PRESIDENT TRUMP IS IN SINGAPORE. He arrived Sunday evening, local time. North Korean leader Kim Jong-un was already in Singapore. • • • TRUMP AND KIM. Fox News offered a brief summary of recent events. Fox's Gregg Re reported on Sunday about the road leading to the Trump-Kim summit, in an interview with Drew Berquist, founder and editor-in-chief of Ops-Lens : "Embarking on what he has called a "mission of peace," President Trump landed Sunday evening at Singapore's Paya Lebar Airbase for a historic summit with North Korean autocrat Kim Jong-un. Asked by a reporter on the tarmac how he was feeling about the summit after landing in Air Force One, Trump replied :'"Very good.' Trump was met at the runway by Singapore Prime Minister Lee Hsien Loong. His high-stakes meeting with Kim is scheduled for 9 a.m. local time Tuesday, or 9 p.m. ET. A private jet carrying Kim had landed just hours earlier amid huge security precautions on the city-state island. His motorcade was seen speeding through the streets of Singapore -- a rare sight for the reclusive leader who rarely travels abroad. Kim traveled in a massive limousine, two large North Korean flags fluttering on the hood, surrounded by other black vehicles with tinted windows and bound for the luxurious and closely guarded St. Regis Hotel. Trump was joined on Air Force One by a stable of key advisers, including National Security Advisor John Bolton, White House Chief of Staff John Kelly, and Secretary of State Mike Pompeo. Trump had tweeted : 'I am on my way to Singapore where we have a chance to achieve a truly wonderful result for North Korea and the World. It will certainly be an exciting day and I know that Kim Jong-un will work very hard to do something that has rarely been done before.'....Earlier, before leaving Canada, President Trump told reporters : 'It's unknown territory in the truest sense, but I really feel confident. I feel that Kim Jong-un wants to do something great for his people and he has that opportunity and he won't have that opportunity again.' " • Despite his positive apporach to the summit, President Trump has made it clear that the stakes are high, but he said he believes "North Korea will be a tremendous place" if it makes the right decisions. "It’s a one-time shot and I think it's going to work out very well." Secretary of state Mike Pompeo told reporters last week that Kim has personally assured him that he wants to rid the Korean Peninsula of nuclear weapons -- which the White House has called an essential, take-it-or-leave it goal of the summit. But, in recent weeks there ahs been much specualtion about what, exactly, may come of the historic meeting. North Korea has said it's willing to deal away its entire nuclear arsenal if the United States provides it with a reliable security assurance and other benefits. But, says Fox News : "Many, if not all analysts, say that this is highly unlikely, given how hard it has been for Kim to build his program and that the weapons are seen as the only protection he has. Any nuclear deal will hinge on North Korea's willingness to allow unfettered outside inspections of the country's warheads and radioactive materials, much of which is likely kept in a vast complex of underground facilities. Another possibility from the summit is a possible deal to end the Korean War. North Korea has long demanded a treaty that may be aimed at getting US troops off the Korean Peninsula and, eventually, paving the way for a North Korean-led unified Korea." • • • IS IT JUST TRUMP AND KIM? Or is it Trump, Kim and China? On Sunday, Thomas Lifson pointed out in Ameriocna Thinker that : "In the world of diplomacy, symbolism is everything, and Kim Jong-un just sent quite a set of messages by his choice of airplane to fly to the most important meeting of his life. He seems to have just acknowledged his tributary state relationship with China, among other messages. His use of an American-made Boeing 747 in the livery of Air China for his trip to Singapore is remarkable. The choice of airplane was not a matter of Kim not having an aircraft capable of the trip. His own executive transport plane, a Soviet-era IL-62 built around 1985 in the livery of Air Koryo, took off from Pyongyang for the trip shortly before the Air China carrying him did. This is the same airplane he used for his visit to Dalien, China for consultations with Xi Jin-ping prior to meeting Trump. North Korea sent three planes to Singapore on Sunday with one likely carrying its leader....According to Flightradar24 and official sources here, the Chammae-1 -- an Ilyushin-62M passenger jet -- which is the North Korean leader's private jet, departed Pyongyang Sunan International Airport at 9:30 a.m. and is flying in a southeastward direction without revealing its flight number. The website earlier detected a separate takeoff by an Air China airplane heading for the same destination at 8:30 a.m., after it discreetly landed in North Korea for a brief stop that last about an hour. The departures of the two planes come shortly after Pyongyang sent an Ilyushin-76 cargo plane to Singapore, according to the sources." Lifson reported that the day before Kim’s arrival, another Air China plane, an Airbus A-330, carried his advance party, presumably including many of the elite ruling circle of North Korea. That plane flew from Beijing to Pyongyang, picking up North Koreans, then on to Singapore, and back to China. • Lifson's question : "So, why would Kim fly Air China for the biggest trip of his life?" For Lifson the answer is "security was uppermost in his mind. The actual flight path used by A-330 advance party, which, while sticking to Chinese airspace as long as it could, was exposed to potential enemies over international waters. My guess is that he figured those who might be tempted to shoot down a North Korean airplane might be more circumspect attacking a Chinese airplane." But, says Lifson, there is anoterh possibility : "A second theoretical reason is a desire to fly on the same aircraft type that President Donald Trump is currently using, a Boeing 747-400. Arriving on an ancient and noisy IL-62 would denote inferiority. The particular plane that he used, with registration number B-2447…is quite special. B-2447 is used by the top rungs of the Chinese government, predominantly President Xi Jinping and his entourage, when traveling abroad. It is capable of being specially outfitted with a VIP interior and has special interfaces for secure satellite communications among other modifications. Of course, China’s leadership would be able to listen to anything said on that airplane. In a sense, the use of Chinese aircraft for his trip shows Kim acknowledging the need to internationalize Pyongyang’s economy, a goal that President Trump is holding out for him, citing the bright future ahead for North Korea if it gives up its nuclear arsenal." • There is a third possibility -- China insisted. China will be the elephant in the room tomorrow during the summit. We can be pretty sure that Kim's recent trips to Beijing were not for shopping and sightseeing. He met with Chinese leader Xi Jinping. FXStreet notes that not only Kim visited China in the run-up to the summit, but "a high-level delegation from his ruling Workers’ Party toured China’s industrial hubs in an 11-day visit in May that focused on China’s high-tech urban transport and latest scientific breakthroughs. That delegation went to China only weeks after Kim declared an end to nuclear and missile tests and vowed an all-out effort toward 'socialist economic construction.' Chinese media labeled Kim’s announcement North Korea’s 'opening and reform,' shorthand for Deng Xiaoping’s policies, that replaced Mao's calamitous strict Communist state-controlled market economy first championed by Deng, who became China’s leader in 1978 and unleashed wrenching reforms that are widely regarded as creating the foundations of China’s economic miracle in the past 40 years. The changes were massive, the growth phenomenal, but most importantly the Chinese Communist Party has achieved all of this while not only retaining power but increasing its control over the country. FXStreet quotes Jeon Kyong-man, an economist at the Institute for Korean Integration of Society : “Kim is talking to Trump because he needs to get the United States to back off sanctions. After that, headlines will be all about Kim and Xi Jinping.” • It is obvious that China has -- after the starving North Korean people -- the biggest stake in the summit. China wants to protect its buffer NK -- think Putin railing over the EU invasion of its close-in territorial area when the EU tried to get Ukraine to join the EU -- think the US drawing the line when Khruschev began installing mid-range ballistic missiles in Cuba in 1961. China needs NK as a client state buffer. But, China also needs NK as a negotiator. If the South China Sea military build-up by Xi means anything -- and it does -- it means is that the Chinese leader is determined to control East Asia with a display of unstoppable force. He can't do that while the US is sitting in South Korea with 38,000 troops and massive amounts of military weaponry. China would lose the fight if it confronted the US directly to demand the withdrawal of these troops and weapons. But, Kim might just get some relief in that regard if he is willing to give up his nuclear capability as the payment. And, it would not be a lose-lose for Kim. He would get not only US protection and assistance in economic development, but also China's. Win-win for the Dear Leader. • Reuters says : "US President Donald Trump may have promised that North Korea will become 'very rich' on the back of American investment if Pyongyang ditches nuclear weapons but economists and academics who have studied the isolated country say it is China not the US that will be the engine of any transformation....China is already North Korea’s most important ally and biggest trade partner. And since Kim assumed power in 2011 the trade relationship has become even more important. China now represents more than 90% of Pyongyang’s trade, making it just about North Korea’s only economic lifeline, as the deep economic sanctions imposed by the US and UN bite....Xi, under intense pressure from Trump, started enforcing sanctions strictly in the second half of 2017. By March this year, China imported no iron ore, coal or lead from North Korea for a sixth month in a row, in line with UN Security Council sanctions. That has hurt North Korea’s coal-intensive heavy industries and manufacturing sectors. But more importantly, plunging trade with Beijing has been 'killing the most thriving part of the economy' -- unofficial markets where individuals and wholesalers buy and sell mostly Chinese-made consumer goods and agricultural products, Jeon said. 'More than anything, it was China’s decision to enforce sanctions that squeezed the economy and made removing of the sanctions an urgent task for Kim,' he said. • Kim Byung-yeon, an economics professor at Seoul National University, told Reuters : “It [a Deng-style economic reform] could leave Kim Jong-un with less than half the power he has now.” As part of efforts to maintain control, any opening could initially be limited to “special economic zones,” where Pyongyang has sought to combine its cheap labor with China’s financial firepower and technological know-how, according to BMI Research, a unit of Fitch Group. • • • THE SUMMIT. President told reporters on Monday his historic summit with North Korean leader Kim Jong-un could “work out very nicely” as officials from both countries sought to narrow differences on how to end a nuclear stand-off on the Korean peninsula. But, US Secretary of State Mike Pompeo injected a note of caution ahead of the first-ever meeting of US and North Korean leaders on Tuesday, saying that it remained to be seen whether Kim was sincere about his willingness to denuclearize. Reuters reported : "Offering a preview to reporters on the eve of the summit, Pompeo said it could provide 'an unprecedented opportunity to change the trajectory of our relationship and bring peace and prosperity' to North Korea. However, he played down the possibility of a quick breakthrough and said the summit should set the framework for 'the hard work that will follow,' insisting that North Korea had to move toward complete, verifiable and irreversible denuclearization." Pompeo said sanctions would remain in place until denuclearization occurs : “If diplomacy does not move in the right direction...those measures will increase. North Korea has previously confirmed to us its willingness to denuclearize and we are eager to see if those words prove sincere." • A denuclearized NK would fit in nicely with China's buffer-plus-US-withdrawal, giving Xi a much stronger argument that the US was no longer needed in South Korea. Although gaps remain over what denuclearization would entail, Trump sounded a positive note in a lunch meeting with Singapore’s Prime Minister Lee Hsien Loong : “We’ve got a very interesting meeting...tomorrow, and I just think it’s going to work out very nicely,” Trump said. Kim, who also arrived on Sunday, left the heavily guarded St Regis Hotel, where he is staying on Monday evening for a walkaround sightseeing tour. But, there was no sign of his sister, Kim Yo Jong, who accompanied him to Singapore. • Reuters says : "Many experts on North Korea, one of the most insular and unpredictable countries in the world, remain skeptical Kim will ever completely abandon nuclear weapons. They believe Kim’s latest engagement is aimed at getting the United States to ease the crippling sanctions that have squeezed the impoverished country. A Trump administration official, speaking on condition of anonymity, said the U.S. side was entering the talks with a sense of optimism and an equal dose of scepticism given North Korea’s long history of developing nuclear weapons. 'We will not be surprised by any scenario,' said the official. The official said Trump and Kim would hold a one-on-one meeting on Tuesday that could last up to two hours. He described it as a 'get to know you plus' meeting. Later, they would be joined by their respective negotiating teams for discussions that could last another hour." • The summit was thrown into doubt late last month after North Korea took exception to comments from national security advisor John Bolton and made clear its definition of denuclearization includes concessions from the United States. Trump canceled the meeting, but decided to move ahead with it a week later after a visit to Washington by a top North Korean official. • South Korean President Moon Jae-in was instrumental in facilitating the summit and has staked much of his political capital on a rapprochement with Pyongyang. Japan has not been engaging with North Korea itself and is counting on the US to represent its interests -- including NK’s missiles that can hit Japan and NK’s abduction of Japanese citizens in the 1970s and 1980s. Japanese Prime Minister Shinzo Abe visited the White House last week to press Trump once more before the summit on those issues. • Suzanne DiMaggio, director and senior fellow at New America, said a statement on denuclearization is the best that can be hoped for at this point. “The best possible outcome I see for this summit is a general outline of an agreement that identifies denuclearization as the end goal of a process to be determined,” she said at a 38 North briefing. “And, for me, the best-case scenario would be, at this point, for President Trump to step back from the process and hand it over to the professional diplomats and negotiators to work out these details.” • • • DEAR READERS, trying to sort through the rumors and statement being made and reported prior ot the summit is almost impossible because we are in a playback loop in which rumors become part of official statements that become part of the next rould of rumors that feed more statements. It is a true chichen-and-egg situation for outsiders. As close as we can get to understanding what is going on comes from Sevretary of State Pompeo, who in his Monday briefing expressed an optimistic tone about the summit : “So these discussions that’ll take place tomorrow between chairman Kim and President Trump will set the framework for the hard work that will follow. And we’ll see how far we get, but I’m very optimistic that we will have a successful outcome from tomorrow’s meeting between these two leaders.” • And, so we watch and wait. Tomorrow we will know at least something about what is happening in Singapore. • Godspeed, President Trump.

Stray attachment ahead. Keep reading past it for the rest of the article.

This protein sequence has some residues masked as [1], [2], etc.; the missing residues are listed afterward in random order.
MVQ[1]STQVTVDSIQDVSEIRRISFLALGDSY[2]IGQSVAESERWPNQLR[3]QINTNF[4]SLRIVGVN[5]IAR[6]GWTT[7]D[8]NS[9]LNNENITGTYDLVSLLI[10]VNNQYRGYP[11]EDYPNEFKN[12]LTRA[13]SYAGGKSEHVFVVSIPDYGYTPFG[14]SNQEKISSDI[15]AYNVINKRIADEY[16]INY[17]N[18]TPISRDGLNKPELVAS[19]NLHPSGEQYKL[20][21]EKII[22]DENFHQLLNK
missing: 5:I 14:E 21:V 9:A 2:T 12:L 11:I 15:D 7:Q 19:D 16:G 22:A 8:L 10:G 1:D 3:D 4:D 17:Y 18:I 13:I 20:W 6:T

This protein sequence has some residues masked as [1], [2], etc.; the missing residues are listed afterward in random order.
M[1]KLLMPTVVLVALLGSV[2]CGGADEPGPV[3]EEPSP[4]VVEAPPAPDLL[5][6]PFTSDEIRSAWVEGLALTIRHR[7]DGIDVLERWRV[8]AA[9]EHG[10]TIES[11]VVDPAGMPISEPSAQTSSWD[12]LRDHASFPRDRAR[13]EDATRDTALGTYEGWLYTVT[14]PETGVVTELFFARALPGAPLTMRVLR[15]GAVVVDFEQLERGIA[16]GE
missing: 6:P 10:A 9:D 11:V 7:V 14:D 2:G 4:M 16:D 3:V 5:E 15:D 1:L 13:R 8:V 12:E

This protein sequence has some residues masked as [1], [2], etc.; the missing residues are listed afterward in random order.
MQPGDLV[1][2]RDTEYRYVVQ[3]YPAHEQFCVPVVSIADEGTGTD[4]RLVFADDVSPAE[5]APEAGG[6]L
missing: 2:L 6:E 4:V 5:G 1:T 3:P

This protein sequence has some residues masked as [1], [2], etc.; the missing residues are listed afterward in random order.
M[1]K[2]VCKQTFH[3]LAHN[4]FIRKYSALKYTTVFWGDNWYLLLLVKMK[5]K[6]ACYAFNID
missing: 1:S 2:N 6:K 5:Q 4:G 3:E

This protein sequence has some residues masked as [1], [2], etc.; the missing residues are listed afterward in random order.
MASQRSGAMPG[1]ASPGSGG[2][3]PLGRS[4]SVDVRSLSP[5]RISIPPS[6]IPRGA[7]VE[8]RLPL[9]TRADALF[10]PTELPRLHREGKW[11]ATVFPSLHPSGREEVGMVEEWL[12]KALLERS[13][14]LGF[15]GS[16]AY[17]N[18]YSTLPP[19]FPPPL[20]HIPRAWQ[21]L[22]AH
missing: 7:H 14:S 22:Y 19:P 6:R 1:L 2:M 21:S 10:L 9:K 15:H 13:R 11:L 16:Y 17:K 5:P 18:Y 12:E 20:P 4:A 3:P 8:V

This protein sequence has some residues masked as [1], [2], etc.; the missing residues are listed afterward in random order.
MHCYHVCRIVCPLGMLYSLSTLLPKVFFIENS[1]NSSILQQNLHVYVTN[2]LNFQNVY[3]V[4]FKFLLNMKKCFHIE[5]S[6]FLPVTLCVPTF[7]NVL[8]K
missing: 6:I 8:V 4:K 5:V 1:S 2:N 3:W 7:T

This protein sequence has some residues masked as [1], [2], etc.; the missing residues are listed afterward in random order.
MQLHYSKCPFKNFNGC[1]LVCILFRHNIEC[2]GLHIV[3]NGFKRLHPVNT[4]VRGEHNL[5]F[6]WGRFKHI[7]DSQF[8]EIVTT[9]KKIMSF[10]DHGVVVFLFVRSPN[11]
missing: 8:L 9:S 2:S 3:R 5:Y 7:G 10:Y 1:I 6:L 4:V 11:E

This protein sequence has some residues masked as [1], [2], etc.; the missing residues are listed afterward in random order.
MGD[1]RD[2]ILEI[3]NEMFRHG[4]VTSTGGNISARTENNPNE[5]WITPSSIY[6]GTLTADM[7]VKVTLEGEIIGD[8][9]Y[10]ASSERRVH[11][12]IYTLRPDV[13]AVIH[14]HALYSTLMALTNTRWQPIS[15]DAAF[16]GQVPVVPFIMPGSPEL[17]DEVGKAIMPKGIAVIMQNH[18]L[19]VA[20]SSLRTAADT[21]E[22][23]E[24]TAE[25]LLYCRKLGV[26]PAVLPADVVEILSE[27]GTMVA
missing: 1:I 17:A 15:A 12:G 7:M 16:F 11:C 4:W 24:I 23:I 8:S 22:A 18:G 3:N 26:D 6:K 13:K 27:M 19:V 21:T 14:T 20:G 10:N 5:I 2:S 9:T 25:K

1 comment:

  1. All things being equal. Seems the Summit went just as all could have wished for